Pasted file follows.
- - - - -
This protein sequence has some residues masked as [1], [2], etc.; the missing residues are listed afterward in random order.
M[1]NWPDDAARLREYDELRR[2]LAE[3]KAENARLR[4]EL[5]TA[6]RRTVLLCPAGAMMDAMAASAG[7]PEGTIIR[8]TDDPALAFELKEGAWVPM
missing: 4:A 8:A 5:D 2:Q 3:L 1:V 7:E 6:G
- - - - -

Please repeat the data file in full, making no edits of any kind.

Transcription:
This protein sequence has some residues masked as [1], [2], etc.; the missing residues are listed afterward in random order.
M[1]NWPDDAARLREYDELRR[2]LAE[3]KAENARLR[4]EL[5]TA[6]RRTVLLCPAGAMMDAMAASAG[7]PEGTIIR[8]TDDPALAFELKEGAWVPM
missing: 4:A 8:A 5:D 2:Q 3:L 1:V 7:E 6:G